This blog contains regular postings relating to the Traditional Latin Liturgy of the Roman Catholic Church. It includes regular commentary on the saints days and the liturgical cycle, with brief background and extracts from the liturgy both in Latin and English. Much of the material has been extracted from the 'St Andrew's Daily Missal', Dom Gueranger's 'Liturgical Year', or similar sources.

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Friday, 16 October 2015

16th October, St Hedwig, Widow

St. Hedwig, Widow

Hedwig, daughter of a prince of Carinthia and aunt on the mother's side of St. Elizabeth of Hungary, married Henry, duke of Poland. She macerated her body both by fasting and watching and by the roughness of her clothes; she served the poor at table; she washed and kissed the ulcers of lepers.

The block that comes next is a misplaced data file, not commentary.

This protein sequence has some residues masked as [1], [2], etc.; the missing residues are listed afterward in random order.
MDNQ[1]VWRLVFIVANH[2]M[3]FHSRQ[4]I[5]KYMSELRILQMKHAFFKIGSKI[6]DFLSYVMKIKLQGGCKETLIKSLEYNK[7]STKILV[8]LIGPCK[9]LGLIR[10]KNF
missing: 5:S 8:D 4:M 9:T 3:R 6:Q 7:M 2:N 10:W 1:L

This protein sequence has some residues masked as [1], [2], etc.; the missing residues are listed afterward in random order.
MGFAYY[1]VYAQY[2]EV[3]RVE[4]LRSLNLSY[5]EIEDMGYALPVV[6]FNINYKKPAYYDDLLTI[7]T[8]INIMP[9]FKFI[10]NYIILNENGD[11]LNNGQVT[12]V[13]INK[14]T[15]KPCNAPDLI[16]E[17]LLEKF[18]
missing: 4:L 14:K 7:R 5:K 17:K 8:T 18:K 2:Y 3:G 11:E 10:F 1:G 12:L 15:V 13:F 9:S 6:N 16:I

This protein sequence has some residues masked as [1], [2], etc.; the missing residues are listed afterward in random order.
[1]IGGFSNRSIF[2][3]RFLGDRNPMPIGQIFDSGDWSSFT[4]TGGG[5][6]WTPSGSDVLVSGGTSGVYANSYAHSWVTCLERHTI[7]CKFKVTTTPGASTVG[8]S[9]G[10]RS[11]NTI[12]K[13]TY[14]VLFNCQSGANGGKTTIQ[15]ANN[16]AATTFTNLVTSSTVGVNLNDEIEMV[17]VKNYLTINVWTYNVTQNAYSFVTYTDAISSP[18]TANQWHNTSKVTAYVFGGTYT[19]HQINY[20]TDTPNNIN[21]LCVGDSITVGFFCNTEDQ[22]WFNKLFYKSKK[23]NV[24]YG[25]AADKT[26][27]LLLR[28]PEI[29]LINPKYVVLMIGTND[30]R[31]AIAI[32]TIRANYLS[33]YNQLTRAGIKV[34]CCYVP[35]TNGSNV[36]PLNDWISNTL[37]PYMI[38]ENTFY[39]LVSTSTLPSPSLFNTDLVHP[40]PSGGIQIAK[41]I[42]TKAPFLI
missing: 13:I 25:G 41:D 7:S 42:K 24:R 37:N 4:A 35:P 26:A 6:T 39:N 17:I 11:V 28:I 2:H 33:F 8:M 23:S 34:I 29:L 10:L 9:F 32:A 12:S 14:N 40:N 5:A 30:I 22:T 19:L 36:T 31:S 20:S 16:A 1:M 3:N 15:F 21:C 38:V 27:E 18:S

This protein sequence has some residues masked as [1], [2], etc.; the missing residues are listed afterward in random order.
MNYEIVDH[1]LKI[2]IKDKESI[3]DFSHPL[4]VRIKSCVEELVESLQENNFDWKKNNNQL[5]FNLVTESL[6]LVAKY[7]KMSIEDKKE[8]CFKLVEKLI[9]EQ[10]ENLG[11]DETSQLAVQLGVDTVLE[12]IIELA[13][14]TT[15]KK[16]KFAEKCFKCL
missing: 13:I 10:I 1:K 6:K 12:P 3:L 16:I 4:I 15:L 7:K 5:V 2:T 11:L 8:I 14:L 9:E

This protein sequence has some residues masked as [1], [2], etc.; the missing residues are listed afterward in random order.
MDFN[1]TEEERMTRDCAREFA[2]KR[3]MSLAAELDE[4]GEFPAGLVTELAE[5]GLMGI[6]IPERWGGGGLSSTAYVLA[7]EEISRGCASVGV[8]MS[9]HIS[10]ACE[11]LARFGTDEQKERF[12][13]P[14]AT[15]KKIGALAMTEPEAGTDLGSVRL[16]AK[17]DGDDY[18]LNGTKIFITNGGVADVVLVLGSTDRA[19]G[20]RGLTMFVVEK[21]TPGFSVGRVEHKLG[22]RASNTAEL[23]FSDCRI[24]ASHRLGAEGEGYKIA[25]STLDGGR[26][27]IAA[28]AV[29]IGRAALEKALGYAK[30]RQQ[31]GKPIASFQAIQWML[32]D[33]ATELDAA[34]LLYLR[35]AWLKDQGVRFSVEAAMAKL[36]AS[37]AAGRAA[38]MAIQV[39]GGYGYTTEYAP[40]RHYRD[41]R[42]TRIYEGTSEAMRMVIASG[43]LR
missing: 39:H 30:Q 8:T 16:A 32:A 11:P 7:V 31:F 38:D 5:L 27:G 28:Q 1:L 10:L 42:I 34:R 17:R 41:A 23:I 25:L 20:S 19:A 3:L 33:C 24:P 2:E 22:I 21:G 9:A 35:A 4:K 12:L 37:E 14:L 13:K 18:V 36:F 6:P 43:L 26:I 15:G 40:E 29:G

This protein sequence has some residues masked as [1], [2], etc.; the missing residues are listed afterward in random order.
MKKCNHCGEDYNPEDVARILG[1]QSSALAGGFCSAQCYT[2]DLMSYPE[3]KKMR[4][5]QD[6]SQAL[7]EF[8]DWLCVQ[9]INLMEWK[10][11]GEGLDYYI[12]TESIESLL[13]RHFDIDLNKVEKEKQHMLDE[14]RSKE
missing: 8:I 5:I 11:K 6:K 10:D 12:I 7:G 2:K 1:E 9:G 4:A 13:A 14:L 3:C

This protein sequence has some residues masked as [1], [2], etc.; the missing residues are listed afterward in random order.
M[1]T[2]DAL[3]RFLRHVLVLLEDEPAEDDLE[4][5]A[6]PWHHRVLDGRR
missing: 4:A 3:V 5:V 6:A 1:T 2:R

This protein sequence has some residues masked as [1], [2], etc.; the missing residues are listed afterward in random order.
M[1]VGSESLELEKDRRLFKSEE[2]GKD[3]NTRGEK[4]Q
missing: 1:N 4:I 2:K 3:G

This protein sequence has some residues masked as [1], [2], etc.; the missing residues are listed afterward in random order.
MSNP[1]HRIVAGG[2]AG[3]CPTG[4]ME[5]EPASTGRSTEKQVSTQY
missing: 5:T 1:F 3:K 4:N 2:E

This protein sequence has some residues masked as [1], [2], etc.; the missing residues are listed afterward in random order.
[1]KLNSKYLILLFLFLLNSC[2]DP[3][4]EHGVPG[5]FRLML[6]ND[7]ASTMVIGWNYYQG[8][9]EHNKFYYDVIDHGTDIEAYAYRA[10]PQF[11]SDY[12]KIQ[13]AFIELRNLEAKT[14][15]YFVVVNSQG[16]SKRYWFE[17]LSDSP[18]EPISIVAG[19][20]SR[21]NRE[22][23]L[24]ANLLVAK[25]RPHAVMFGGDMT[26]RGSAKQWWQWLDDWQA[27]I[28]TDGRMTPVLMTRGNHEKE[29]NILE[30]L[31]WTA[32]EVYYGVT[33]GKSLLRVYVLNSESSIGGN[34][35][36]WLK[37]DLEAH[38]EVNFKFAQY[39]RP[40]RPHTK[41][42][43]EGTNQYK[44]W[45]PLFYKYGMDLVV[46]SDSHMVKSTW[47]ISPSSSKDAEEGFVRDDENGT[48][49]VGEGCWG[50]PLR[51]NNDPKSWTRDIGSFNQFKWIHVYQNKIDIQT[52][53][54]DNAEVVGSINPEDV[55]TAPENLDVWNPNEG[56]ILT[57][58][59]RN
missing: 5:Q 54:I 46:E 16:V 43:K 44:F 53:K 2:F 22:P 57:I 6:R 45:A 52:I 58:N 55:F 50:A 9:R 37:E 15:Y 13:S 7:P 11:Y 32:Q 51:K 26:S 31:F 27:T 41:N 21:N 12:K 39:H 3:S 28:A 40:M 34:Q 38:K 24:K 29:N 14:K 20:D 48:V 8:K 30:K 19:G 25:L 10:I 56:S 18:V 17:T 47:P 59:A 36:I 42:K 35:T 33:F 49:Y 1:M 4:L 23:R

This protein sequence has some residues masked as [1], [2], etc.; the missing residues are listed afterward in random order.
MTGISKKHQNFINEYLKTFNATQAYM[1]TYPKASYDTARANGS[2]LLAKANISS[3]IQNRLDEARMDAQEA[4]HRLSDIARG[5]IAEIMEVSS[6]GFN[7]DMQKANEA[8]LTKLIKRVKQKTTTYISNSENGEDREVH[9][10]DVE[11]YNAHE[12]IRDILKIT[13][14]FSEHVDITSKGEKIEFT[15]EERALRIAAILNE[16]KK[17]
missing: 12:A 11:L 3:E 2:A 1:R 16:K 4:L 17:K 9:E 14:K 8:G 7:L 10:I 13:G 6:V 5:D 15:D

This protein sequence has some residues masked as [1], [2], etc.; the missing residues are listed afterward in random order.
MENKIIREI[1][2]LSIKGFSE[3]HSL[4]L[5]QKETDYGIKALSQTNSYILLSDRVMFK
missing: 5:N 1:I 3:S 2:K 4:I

The duke having died, she renounced the world, and entered the Cistercian monastery of Trebnitz where her daughter was abbess. She died on 15th October 1243, and Poland honours here with special veneration as her patroness.

Cognovi, Domine, quia aequitas judicia tua, et in veritate tua humiliasti me: confige timore tuo carnes meas, a mandatis tuis timui. * Beati immaculati in via, qui ambulant in lege Domini.
I know, O Lord, that Thy judgements are equity, and in Thy truth Thou hast humbled me: pierce Thou my flesh with Thy fear, I am afraid of Thy judgements. * Blessed are the undefiled in the way, who walk in the law of the Lord.
(Psalms 118:75 and 120:1 from the Introit of Mass).

Deus, qui beatam Hedwígem a saeculi pompa ad humilem tuae Crucis sequelam toto corde transire docuisti: concede; ut ejus meritis et exemplo discamus perituras mundi calcare delícias, et in amplexu tuae Crucis omnia nobis adversantia superare.